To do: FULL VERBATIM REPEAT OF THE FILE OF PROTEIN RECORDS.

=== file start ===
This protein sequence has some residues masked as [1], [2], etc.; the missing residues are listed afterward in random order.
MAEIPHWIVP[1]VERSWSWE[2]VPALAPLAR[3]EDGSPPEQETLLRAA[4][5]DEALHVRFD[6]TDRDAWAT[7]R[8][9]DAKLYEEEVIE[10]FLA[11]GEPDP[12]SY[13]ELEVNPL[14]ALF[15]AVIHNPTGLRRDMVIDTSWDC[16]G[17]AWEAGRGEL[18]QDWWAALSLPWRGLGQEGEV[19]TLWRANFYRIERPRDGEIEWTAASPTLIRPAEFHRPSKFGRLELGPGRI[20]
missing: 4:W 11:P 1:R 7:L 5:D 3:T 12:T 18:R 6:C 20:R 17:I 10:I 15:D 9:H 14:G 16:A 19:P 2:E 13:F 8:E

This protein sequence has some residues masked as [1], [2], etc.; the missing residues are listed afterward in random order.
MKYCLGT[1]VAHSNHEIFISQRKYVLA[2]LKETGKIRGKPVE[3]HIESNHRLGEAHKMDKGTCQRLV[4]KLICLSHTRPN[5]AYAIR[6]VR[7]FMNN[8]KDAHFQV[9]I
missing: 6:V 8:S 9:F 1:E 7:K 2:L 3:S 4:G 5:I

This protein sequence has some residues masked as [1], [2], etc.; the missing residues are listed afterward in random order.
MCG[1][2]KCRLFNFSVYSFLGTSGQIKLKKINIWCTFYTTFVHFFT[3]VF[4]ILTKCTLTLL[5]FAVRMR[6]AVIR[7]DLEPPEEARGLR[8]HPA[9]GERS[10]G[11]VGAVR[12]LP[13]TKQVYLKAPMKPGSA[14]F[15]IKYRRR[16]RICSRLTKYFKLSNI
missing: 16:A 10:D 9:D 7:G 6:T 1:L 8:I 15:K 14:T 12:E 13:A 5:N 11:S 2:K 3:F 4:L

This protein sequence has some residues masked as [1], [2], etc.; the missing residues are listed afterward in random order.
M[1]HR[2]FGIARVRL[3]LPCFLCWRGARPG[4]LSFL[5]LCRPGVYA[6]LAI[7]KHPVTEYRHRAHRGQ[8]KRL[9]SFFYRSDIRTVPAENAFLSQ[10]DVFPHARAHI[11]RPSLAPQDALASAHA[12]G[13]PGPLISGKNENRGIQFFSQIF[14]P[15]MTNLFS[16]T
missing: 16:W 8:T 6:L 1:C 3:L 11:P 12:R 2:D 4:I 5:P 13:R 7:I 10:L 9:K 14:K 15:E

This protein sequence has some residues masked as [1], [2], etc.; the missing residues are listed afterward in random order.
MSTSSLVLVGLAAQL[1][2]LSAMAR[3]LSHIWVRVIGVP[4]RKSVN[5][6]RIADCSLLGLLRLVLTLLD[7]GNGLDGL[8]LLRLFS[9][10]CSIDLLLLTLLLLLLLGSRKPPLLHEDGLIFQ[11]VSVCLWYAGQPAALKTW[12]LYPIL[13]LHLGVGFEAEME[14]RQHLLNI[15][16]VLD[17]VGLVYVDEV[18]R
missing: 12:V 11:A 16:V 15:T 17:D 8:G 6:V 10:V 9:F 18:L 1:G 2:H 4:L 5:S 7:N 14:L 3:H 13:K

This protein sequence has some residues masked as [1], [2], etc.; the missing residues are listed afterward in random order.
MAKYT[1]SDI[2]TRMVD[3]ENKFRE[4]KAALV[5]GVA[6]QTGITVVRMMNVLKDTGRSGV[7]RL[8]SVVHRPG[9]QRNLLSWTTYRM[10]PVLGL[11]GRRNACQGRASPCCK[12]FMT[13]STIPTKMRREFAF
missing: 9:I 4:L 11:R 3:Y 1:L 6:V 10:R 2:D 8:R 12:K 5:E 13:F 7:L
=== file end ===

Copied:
This protein sequence has some residues masked as [1], [2], etc.; the missing residues are listed afterward in random order.
MAEIPHWIVP[1]VERSWSWE[2]VPALAPLAR[3]EDGSPPEQETLLRAA[4][5]DEALHVRFD[6]TDRDAWAT[7]R[8][9]DAKLYEEEVIE[10]FLA[11]GEPDP[12]SY[13]ELEVNPL[14]ALF[15]AVIHNPTGLRRDMVIDTSWDC[16]G[17]AWEAGRGEL[18]QDWWAALSLPWRGLGQEGEV[19]TLWRANFYRIERPRDGEIEWTAASPTLIRPAEFHRPSKFGRLELGPGRI[20]
missing: 4:W 11:P 1:R 7:L 5:D 3:T 12:T 18:R 6:C 20:R 17:I 10:I 15:D 9:H 14:G 16:A 19:P 2:E 13:F 8:E

This protein sequence has some residues masked as [1], [2], etc.; the missing residues are listed afterward in random order.
MKYCLGT[1]VAHSNHEIFISQRKYVLA[2]LKETGKIRGKPVE[3]HIESNHRLGEAHKMDKGTCQRLV[4]KLICLSHTRPN[5]AYAIR[6]VR[7]FMNN[8]KDAHFQV[9]I
missing: 6:V 8:S 9:F 1:E 7:K 2:L 3:S 4:G 5:I

This protein sequence has some residues masked as [1], [2], etc.; the missing residues are listed afterward in random order.
MCG[1][2]KCRLFNFSVYSFLGTSGQIKLKKINIWCTFYTTFVHFFT[3]VF[4]ILTKCTLTLL[5]FAVRMR[6]AVIR[7]DLEPPEEARGLR[8]HPA[9]GERS[10]G[11]VGAVR[12]LP[13]TKQVYLKAPMKPGSA[14]F[15]IKYRRR[16]RICSRLTKYFKLSNI
missing: 16:A 10:D 9:D 7:G 6:T 1:L 8:I 15:K 14:T 12:E 13:A 5:N 11:S 2:K 3:F 4:L

This protein sequence has some residues masked as [1], [2], etc.; the missing residues are listed afterward in random order.
M[1]HR[2]FGIARVRL[3]LPCFLCWRGARPG[4]LSFL[5]LCRPGVYA[6]LAI[7]KHPVTEYRHRAHRGQ[8]KRL[9]SFFYRSDIRTVPAENAFLSQ[10]DVFPHARAHI[11]RPSLAPQDALASAHA[12]G[13]PGPLISGKNENRGIQFFSQIF[14]P[15]MTNLFS[16]T
missing: 16:W 8:T 6:L 1:C 3:L 11:P 12:R 2:D 4:I 5:P 13:R 7:I 10:L 9:K 14:K 15:E

This protein sequence has some residues masked as [1], [2], etc.; the missing residues are listed afterward in random order.
MSTSSLVLVGLAAQL[1][2]LSAMAR[3]LSHIWVRVIGVP[4]RKSVN[5][6]RIADCSLLGLLRLVLTLLD[7]GNGLDGL[8]LLRLFS[9][10]CSIDLLLLTLLLLLLLGSRKPPLLHEDGLIFQ[11]VSVCLWYAGQPAALKTW[12]LYPIL[13]LHLGVGFEAEME[14]RQHLLNI[15][16]VLD[17]VGLVYVDEV[18]R
missing: 12:V 11:A 16:V 15:T 17:D 8:G 6:V 10:V 9:F 18:L 1:G 2:H 4:L 5:S 7:N 14:L 3:H 13:K

This protein sequence has some residues masked as [1], [2], etc.; the missing residues are listed afterward in random order.
MAKYT[1]SDI[2]TRMVD[3]ENKFRE[4]KAALV[5]GVA[6]QTGITVVRMMNVLKDTGRSGV[7]RL[8]SVVHRPG[9]QRNLLSWTTYRM[10]PVLGL[11]GRRNACQGRASPCCK[12]FMT[13]STIPTKMRREFAF
missing: 9:I 4:L 11:R 3:Y 1:L 6:V 10:R 2:D 8:R 12:K 5:E 13:F 7:L